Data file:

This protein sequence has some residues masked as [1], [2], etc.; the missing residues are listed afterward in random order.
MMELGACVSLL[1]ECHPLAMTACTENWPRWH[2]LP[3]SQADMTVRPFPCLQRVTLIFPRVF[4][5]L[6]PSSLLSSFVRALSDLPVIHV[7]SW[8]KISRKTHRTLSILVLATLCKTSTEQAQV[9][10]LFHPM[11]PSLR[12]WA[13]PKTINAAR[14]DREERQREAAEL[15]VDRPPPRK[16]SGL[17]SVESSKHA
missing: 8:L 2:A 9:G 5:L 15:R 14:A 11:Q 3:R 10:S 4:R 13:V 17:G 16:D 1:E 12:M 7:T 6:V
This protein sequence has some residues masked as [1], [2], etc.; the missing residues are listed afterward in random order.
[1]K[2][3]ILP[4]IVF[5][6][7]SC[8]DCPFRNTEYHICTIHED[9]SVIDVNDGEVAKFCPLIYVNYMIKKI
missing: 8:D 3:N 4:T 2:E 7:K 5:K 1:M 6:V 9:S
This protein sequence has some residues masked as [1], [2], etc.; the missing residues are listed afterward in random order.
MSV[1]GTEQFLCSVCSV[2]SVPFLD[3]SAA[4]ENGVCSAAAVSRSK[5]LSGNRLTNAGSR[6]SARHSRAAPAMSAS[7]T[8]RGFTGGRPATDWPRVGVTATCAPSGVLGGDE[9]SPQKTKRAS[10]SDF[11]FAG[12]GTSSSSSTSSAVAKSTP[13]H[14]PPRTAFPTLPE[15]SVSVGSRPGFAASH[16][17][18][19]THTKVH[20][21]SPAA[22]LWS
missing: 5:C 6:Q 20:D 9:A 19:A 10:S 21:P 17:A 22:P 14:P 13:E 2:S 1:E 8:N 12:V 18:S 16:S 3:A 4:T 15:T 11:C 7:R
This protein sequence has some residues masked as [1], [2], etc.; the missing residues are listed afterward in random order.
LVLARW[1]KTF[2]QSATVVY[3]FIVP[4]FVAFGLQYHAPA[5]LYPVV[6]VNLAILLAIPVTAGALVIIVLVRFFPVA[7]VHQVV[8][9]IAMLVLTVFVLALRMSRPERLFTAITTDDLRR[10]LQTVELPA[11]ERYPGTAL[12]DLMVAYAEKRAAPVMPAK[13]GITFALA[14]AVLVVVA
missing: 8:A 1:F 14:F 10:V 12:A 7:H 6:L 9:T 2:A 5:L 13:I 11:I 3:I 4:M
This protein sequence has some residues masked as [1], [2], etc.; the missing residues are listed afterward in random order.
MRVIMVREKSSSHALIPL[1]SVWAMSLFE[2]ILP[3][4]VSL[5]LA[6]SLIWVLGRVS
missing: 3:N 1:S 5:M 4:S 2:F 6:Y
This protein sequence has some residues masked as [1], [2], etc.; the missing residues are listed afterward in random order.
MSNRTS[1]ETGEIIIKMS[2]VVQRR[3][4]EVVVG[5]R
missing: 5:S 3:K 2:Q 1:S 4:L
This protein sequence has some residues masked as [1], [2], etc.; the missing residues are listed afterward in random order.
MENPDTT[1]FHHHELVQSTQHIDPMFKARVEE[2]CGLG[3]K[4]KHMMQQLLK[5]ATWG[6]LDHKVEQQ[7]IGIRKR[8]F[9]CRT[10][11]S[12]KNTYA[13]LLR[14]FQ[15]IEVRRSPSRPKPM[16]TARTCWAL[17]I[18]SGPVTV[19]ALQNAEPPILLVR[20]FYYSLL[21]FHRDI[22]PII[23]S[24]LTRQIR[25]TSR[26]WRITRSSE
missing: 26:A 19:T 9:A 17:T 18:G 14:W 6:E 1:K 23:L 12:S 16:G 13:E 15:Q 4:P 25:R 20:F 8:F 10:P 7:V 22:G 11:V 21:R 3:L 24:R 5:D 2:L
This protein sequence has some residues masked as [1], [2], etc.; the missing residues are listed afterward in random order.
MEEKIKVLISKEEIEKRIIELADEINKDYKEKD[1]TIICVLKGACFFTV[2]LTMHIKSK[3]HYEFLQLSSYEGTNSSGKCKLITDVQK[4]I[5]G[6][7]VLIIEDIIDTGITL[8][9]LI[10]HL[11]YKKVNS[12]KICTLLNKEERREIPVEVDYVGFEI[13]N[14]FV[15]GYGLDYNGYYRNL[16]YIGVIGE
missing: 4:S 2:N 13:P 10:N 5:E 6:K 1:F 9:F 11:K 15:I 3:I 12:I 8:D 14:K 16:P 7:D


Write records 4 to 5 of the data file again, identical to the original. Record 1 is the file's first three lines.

This protein sequence has some residues masked as [1], [2], etc.; the missing residues are listed afterward in random order.
LVLARW[1]KTF[2]QSATVVY[3]FIVP[4]FVAFGLQYHAPA[5]LYPVV[6]VNLAILLAIPVTAGALVIIVLVRFFPVA[7]VHQVV[8][9]IAMLVLTVFVLALRMSRPERLFTAITTDDLRR[10]LQTVELPA[11]ERYPGTAL[12]DLMVAYAEKRAAPVMPAK[13]GITFALA[14]AVLVVVA
missing: 8:A 1:F 14:F 10:V 12:A 7:H 6:L 9:T 2:A 5:L 13:I 11:I 3:I 4:M
This protein sequence has some residues masked as [1], [2], etc.; the missing residues are listed afterward in random order.
MRVIMVREKSSSHALIPL[1]SVWAMSLFE[2]ILP[3][4]VSL[5]LA[6]SLIWVLGRVS
missing: 3:N 1:S 5:M 4:S 2:F 6:Y